Risk Factors for Blood Disorders

chemical plant near water

Dr. Tam explains, "Risk factors include both genetic predisposition and environmental exposure. For example, there are blood disorders that are passed down from generation to generation. In regards to environmental exposures, chemicals such as benzene, which is found in gasoline can increase risk of blood cancers. Smoking is also known to increase the risk of blood cancers as well."

Dr. Koffman explains the following are risk factors for blood disorders.

  • "Previous cancer treatment, especially chemotherapy and radiation therapy for other cancers leads to an increased risk of developing certain types of leukemia.
  • Genetic disorders and family history of leukemia or lymphoma can also result in higher risk. Some blood disorders are genetic (i.e. hemophilia) or run in families or are more common in certain races and ethnicities such as sickle cell disease or thalassemia. 
  • Smoking is a definite risk factor for leukemia as well as several other types of cancer.
  • Some leukemias have been linked to toxic exposures such as "Agent Orange" and benzenes and others.
  • Radiation exposure damages DNA and increases blood cancer risk.
  • Rarely a viral infection (human T-cell leukemia virus type 1) is associated with specific leukemias and be passed by shared needles and syringes, blood transfusions, sexual contact and from mother to child at birth or through breast feeding.
  • Some blood disorders are a result of nutritional deficits. Low iron or folate (Vitamin B9) or Vitamin B12 can all lead to anemia that can often be corrected with proper diet and/or supplementation. Excessive alcohol use is a risk factor for anemia through several mechanisms.
  • Most of the time it is not possible to determine with certainty the cause of blood cancer."


Signs of a Blood Disorder

Woman sleeping on the couch in the living room.

According to Dr. Tam, "The signs and symptoms of blood disorders can be variable. When talking about blood disorders leading you to have bleeding issues, you may realize it after a cut or an injury and your body has trouble stopping the bleeding. If we are talking about blood clotting disorders, you may not know until a blood clot has developed. Blood clots commonly occur in your lower extremities or in your lungs. If they occur in your lower extremities, you may experience tenderness, pain and redness in the affected area. If it occurs in your lungs, you may experience an elevated heart rate or shortness of breath. In regards to blood cancers, the initial signs and symptoms will include unintentional weight loss, fatigue, and night sweats."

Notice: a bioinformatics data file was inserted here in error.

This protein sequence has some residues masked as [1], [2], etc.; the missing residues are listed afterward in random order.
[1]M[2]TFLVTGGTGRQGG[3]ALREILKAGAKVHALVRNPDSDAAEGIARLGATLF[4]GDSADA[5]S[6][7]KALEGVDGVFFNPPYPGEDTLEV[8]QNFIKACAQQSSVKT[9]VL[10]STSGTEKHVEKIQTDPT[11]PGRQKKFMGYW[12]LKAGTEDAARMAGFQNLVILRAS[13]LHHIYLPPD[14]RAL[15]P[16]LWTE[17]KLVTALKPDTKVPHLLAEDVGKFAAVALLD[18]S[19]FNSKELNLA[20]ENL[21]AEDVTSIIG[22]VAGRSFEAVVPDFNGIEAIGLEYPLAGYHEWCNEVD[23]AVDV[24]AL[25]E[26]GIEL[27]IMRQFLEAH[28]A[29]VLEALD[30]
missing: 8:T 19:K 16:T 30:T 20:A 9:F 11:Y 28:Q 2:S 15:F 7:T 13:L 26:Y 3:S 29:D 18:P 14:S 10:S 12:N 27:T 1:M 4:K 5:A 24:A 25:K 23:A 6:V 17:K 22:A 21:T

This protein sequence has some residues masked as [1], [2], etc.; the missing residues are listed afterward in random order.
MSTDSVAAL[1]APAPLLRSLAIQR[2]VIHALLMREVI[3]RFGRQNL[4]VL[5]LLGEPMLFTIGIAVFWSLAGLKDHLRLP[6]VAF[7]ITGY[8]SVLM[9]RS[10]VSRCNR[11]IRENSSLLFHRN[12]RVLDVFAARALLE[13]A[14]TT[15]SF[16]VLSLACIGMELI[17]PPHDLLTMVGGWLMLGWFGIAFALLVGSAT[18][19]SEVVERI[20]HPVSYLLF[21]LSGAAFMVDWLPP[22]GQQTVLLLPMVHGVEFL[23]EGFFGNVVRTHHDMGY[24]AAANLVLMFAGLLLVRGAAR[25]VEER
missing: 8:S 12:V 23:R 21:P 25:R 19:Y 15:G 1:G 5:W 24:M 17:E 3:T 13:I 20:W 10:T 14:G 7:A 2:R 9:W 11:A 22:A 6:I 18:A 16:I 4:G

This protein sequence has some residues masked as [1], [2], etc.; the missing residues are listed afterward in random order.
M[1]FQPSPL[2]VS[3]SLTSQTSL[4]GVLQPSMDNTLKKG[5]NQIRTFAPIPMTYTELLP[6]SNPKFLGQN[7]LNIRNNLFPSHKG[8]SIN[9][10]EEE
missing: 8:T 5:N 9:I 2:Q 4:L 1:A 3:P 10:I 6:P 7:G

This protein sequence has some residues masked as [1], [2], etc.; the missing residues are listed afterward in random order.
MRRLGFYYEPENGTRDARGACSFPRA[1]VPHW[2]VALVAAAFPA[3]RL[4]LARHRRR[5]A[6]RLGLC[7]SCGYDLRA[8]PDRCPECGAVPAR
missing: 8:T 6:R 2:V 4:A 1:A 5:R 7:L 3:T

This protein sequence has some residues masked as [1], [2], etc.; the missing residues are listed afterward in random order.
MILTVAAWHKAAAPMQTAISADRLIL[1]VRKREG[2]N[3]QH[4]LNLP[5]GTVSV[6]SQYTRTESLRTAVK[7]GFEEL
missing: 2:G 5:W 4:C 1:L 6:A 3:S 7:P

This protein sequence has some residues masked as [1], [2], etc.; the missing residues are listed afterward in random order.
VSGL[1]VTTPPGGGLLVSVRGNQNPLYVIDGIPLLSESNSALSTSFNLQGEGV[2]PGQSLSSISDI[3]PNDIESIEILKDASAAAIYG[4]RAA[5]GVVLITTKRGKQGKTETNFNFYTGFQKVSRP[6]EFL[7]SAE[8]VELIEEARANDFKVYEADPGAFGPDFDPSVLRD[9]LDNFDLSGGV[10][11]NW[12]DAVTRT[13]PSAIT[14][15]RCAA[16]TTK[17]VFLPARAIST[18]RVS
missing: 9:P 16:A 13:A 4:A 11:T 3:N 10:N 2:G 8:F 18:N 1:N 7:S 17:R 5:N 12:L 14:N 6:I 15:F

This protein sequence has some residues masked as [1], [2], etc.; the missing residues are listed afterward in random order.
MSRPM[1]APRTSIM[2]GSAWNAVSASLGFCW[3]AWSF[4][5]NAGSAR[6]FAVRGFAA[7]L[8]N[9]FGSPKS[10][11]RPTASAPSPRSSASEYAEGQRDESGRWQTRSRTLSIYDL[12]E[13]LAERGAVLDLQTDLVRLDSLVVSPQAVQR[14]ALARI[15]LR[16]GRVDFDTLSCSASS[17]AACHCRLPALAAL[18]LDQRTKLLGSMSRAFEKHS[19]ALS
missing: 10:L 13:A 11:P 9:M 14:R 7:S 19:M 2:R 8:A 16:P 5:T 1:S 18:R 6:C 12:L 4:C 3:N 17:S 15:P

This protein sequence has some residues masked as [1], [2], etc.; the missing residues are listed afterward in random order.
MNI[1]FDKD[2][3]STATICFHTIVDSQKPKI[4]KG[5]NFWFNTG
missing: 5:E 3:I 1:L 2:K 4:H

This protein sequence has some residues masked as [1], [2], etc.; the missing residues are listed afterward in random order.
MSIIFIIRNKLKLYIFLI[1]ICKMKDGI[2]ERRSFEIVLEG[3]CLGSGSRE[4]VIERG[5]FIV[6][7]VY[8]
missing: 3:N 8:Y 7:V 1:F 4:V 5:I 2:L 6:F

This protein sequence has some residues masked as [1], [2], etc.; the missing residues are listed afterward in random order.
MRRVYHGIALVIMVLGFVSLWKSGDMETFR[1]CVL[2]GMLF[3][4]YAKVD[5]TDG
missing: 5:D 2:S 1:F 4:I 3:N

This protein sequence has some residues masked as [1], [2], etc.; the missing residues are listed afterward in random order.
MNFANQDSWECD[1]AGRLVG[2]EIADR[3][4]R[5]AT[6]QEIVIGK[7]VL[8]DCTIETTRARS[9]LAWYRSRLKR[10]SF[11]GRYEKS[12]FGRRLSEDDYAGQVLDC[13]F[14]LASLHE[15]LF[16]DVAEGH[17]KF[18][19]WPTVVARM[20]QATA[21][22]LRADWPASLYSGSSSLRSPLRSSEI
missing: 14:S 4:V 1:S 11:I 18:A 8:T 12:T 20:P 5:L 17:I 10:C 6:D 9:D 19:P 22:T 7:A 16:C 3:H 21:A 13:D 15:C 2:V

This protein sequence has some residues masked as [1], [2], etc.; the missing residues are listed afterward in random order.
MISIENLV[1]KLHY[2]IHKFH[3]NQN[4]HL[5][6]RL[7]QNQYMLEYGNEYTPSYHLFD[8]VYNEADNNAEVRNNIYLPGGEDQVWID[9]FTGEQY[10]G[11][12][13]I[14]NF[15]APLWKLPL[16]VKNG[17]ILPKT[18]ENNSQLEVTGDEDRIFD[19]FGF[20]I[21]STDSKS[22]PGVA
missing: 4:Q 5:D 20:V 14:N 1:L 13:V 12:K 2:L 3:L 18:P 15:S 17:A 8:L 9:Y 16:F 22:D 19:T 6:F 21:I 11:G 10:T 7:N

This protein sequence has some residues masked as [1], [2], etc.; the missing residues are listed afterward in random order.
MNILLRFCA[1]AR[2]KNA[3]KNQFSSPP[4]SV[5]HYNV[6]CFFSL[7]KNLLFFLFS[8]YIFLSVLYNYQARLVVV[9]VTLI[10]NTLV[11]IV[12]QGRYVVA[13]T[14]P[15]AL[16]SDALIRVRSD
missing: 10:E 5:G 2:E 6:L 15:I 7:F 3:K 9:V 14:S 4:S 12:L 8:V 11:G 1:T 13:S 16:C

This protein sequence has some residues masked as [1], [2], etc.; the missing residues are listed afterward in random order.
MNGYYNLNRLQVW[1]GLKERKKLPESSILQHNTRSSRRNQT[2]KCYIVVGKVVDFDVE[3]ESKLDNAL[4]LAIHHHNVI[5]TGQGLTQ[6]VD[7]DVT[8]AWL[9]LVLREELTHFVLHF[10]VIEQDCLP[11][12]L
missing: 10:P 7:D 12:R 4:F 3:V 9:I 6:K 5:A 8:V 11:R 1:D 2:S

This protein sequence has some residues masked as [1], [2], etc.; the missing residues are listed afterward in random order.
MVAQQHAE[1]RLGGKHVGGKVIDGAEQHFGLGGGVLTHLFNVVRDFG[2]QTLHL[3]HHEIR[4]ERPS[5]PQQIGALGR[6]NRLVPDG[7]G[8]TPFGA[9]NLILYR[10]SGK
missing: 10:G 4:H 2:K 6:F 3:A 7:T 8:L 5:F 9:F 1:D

Dr. Koffman says, "Blood disorder/cancer symptoms vary, depending on the diagnosis. Some blood disorders/cancers are found incidentally when having bloodwork for another reason and are completely asymptomatic at time of diagnosis and may remain so for the life of the patient. There are many other possible reasons for all the common and important symptoms listed below, but if they persist and no other cause is found, don't ignore them, and have your doctor test for blood disorder/cancer. 

  • Fever or chills or drenching night sweats
  • Persistent fatigue and/or weakness
  • Frequent or severe infections
  • Unintended weight loss
  • Swollen lymph nodes, enlarged liver or spleen
  • Easy bleeding including nosebleeds or heavy menstrual flow
  • Tiny red spots in your skin (petechiae) or bruises with no significant injury
  • Bone pain or tenderness
  • Unexplained itching"


Blood Disorders Can Be Treatable Depending on the Diagnosis

Bone marrow transplant operation

Dr. Tam states, "Like signs and symptoms, treatment of blood disorders vary depending on the diagnosis. With blood cancers, there are now a variety of treatments that include chemotherapy, immunotherapy, radiation therapy and bone marrow transplant. For other blood disorders, treatment may include frequent blood transfusions and therapeutics targeted more for symptom management."

Dr. Koffman says, "The answer is it depends. Many noncancerous blood disorders are easily managed and many blood cancers are curable in the vast majority of patients. Other cancers are incurable but may never need treatment or can be easily controlled for decades with simple oral medications. According to NCI (National Cancer Institute), approximately two out of three leukemia patients are alive five years after diagnosis, but this varies widely based on subtype."

Heather Newgen
Heather Newgen has two decades of experience reporting and writing about health, fitness, entertainment and travel. Heather currently freelances for several publications. Read more about Heather